How does 5Is relate to SARA, POP and the Crime Triangle?

5Is and SARA – along with other models of the Preventive Process such as CAPRA –  originated from action-research approaches developed, for example, by Kurt Lewin, Donald Campbell and Leslie Wilkins.

What do 5Is and SARA have in common?

The 5Is task streams of Intelligence, Intervention, Implementation, Involvement and Impact map quite closely onto the counterpart steps of SARA: Scanning, Analysis, Response and Assessment. The two frameworks are readily linked: ‘Scanning and Analysis for Intelligence’; ‘Response through Intervention, Implementation and Involvement’; and ‘Assessment for Impact evaluation’. A diagram is here.

As stated here SARA appears more action-oriented and 5Is more knowledge-oriented, but this is a matter of language – either framework can switch discourse from task to product of task. 

Are the frameworks compatible?

The two frameworks are in effect ‘interoperable’. Any description of practice written in SARA terms can readily be understood in 5Is terms and vice-versa. But there’s little detailed structure to unlearn from SARA when transferring to 5Is.

What are the differences between 5Is and SARA?

The obvious differences between the frameworks are first, the pooling of SARA’s Scanning and Analysis tasks under Intelligence; and second, the division of the amorphous Response stage of SARA into three distinct tasks within 5Is.

The first appears to gloss over a valuable practical distinction but in fact the Scanning-Analysis divide is preserved under the subsidiary tasks of Intelligence, as the Master Headings of 5Is reveal.

The second is a deeper difference, reflecting the aspiration of 5Is to handle the richness of preventive action. Involvement appears implicitly within more recent formulations of SARA’s companion model of causes and interventions, the Crime Triangle or Problem Analysis Triangle.   Each of the intervention points (target, offender, location) has a counterpart ‘crime preventer’ role (guardian, handler, place manager). However, these are limited in scope, depth and flexibility. A welcome addition to the Crime Triangle, however, is the concept of ‘super-controller’ – the people who influence the immediate preventers. (Note that the inner triangle of Offender, Place and Target/Victim is functionally equivalent to the Conjunction of Criminal Opportunity; the outer triangle of Handlers, Managers and Guardians also come under CCO as Crime Preventers and Crime Promoters.)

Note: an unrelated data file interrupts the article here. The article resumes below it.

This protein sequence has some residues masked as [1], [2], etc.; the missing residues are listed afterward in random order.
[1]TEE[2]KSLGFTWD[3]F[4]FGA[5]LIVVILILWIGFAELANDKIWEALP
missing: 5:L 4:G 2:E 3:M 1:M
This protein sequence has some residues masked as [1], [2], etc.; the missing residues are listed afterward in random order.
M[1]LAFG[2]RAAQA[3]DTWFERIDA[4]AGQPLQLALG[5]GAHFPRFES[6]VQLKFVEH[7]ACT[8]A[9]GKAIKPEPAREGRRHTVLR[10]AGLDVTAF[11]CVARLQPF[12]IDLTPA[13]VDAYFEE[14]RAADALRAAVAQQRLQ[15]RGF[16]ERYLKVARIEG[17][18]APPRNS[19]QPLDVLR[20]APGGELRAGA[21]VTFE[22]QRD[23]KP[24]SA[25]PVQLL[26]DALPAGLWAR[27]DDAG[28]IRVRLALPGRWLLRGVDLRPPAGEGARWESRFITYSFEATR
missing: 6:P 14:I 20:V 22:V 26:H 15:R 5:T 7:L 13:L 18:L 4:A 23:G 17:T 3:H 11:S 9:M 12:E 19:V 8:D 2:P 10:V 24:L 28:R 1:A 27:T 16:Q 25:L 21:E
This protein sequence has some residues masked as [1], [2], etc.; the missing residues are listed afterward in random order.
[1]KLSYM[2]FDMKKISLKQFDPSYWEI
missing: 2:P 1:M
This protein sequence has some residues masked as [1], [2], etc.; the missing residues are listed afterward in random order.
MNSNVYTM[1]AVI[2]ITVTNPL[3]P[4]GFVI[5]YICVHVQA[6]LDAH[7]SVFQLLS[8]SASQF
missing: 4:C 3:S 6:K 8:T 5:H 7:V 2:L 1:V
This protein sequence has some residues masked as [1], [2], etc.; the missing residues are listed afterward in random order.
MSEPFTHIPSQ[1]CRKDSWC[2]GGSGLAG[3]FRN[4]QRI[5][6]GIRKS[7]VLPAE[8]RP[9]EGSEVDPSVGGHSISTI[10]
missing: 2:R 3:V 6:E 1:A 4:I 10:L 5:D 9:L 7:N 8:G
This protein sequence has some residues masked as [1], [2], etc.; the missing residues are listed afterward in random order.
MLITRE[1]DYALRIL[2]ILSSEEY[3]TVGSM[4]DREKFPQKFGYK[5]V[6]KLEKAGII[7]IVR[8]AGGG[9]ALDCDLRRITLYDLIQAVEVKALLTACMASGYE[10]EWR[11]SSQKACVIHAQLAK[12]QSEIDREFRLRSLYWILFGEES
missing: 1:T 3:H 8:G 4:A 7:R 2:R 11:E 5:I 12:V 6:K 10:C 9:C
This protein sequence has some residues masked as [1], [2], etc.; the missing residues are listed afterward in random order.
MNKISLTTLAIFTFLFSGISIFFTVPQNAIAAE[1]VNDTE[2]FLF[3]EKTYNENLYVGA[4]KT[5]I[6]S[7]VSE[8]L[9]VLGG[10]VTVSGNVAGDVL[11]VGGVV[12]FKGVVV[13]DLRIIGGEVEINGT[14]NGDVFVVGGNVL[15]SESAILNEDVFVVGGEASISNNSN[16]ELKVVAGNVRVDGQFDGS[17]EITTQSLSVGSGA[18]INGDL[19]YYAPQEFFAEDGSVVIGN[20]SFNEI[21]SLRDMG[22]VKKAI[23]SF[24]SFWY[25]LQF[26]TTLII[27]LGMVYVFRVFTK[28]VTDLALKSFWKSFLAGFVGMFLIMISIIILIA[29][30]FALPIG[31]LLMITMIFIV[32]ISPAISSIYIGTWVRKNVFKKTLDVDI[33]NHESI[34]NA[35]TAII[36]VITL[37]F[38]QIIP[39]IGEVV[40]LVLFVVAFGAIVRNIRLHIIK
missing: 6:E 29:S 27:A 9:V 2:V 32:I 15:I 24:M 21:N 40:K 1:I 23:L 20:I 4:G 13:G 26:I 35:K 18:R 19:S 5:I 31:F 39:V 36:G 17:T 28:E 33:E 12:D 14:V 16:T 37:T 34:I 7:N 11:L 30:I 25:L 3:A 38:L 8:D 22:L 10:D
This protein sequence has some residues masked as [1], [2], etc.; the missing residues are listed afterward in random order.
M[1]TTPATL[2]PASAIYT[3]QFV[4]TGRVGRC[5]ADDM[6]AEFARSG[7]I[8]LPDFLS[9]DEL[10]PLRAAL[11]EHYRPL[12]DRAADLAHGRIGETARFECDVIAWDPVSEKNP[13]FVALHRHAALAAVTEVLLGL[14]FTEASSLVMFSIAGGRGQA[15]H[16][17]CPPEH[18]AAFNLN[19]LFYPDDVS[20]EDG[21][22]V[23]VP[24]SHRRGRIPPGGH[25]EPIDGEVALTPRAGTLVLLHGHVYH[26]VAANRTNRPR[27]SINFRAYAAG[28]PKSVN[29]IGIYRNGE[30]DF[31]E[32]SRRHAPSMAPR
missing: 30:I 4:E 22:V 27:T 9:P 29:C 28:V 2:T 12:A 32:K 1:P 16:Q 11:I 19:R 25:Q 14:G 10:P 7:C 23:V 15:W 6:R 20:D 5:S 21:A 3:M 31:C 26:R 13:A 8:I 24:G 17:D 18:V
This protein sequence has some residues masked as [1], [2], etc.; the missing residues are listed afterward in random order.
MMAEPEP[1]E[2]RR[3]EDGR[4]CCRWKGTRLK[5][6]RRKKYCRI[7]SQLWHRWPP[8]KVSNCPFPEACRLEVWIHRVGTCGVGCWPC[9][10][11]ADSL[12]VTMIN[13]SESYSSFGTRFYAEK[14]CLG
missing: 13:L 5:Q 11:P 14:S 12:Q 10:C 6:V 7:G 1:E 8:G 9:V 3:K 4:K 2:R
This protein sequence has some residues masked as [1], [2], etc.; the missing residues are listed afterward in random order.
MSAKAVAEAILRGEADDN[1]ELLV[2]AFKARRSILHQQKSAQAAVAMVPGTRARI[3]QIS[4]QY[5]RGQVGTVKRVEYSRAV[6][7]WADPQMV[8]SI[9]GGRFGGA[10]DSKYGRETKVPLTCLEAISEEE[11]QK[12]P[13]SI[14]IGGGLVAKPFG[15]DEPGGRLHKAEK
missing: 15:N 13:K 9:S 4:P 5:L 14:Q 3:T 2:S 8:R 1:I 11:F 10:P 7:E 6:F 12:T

But there are further differences between the frameworks. This partly stems from the greater, progressive detail of 5Is designed to make it fit for handling the messiness and richness of knowledge for crime prevention practice in a flexible, structured and retrievable way. (Dividing ‘Response’ into three aspects is only the start of this, as the diagram here illustrates.) But it partly also follows from functional scope: 5Is aims to meet the knowledge requirements of a range of approaches beyond purely problem-oriented ones and/or situational crime prevention.

The detailed and extended coverage of descriptions of preventive action supported by 5Is is intended to facilitate the systematic capture and transfer of knowledge on the wide range of activities that are necessary for successful replication. In particular it should help articulate tacit knowledge. In a biological analogy, 5Is doesn’t aim to capture just the DNA of the interventions at the heart of preventive action, but the whole ‘body preventive’ – the metabolism, physiology and anatomy of the action which are needed to replicate and realise the intervention against fresh problems and in fresh contexts.

It’s fair to say that SARA brought to the practice world the systematic analysis of the crime problem, the importance of a problem-appropriate response, and evaluation. And 5Is, in building upon SARA, brings systematic and detailed analysis and design of Intervention, Implementation and Involvement options too. SARA has mastered the art of the simple, but 5Is has a ‘variable geometry’ which can enable those practitioners and researchers who wish to progress from the simple to the complex.

How does 5Is relate to CAPRA?

A functional equivalent to SARA is CAPRA, introduced by the Royal Canadian Mounted Police: Clients Acquiring and analysing information, Partnership, Response, and Assessment. In distinguishing between Partnership and Response, this begins to differentiate action but the Involvement task of 5Is, where partnership knowledge is located, is more generic and inclusive. The Clients aspect of CAPRA is an important element not explicitly seen in SARA, which reflects the initiation of preventive action by various stakeholders. 5Is acknowledges the importance of this task and covers it explicitly, as ‘Demand’.

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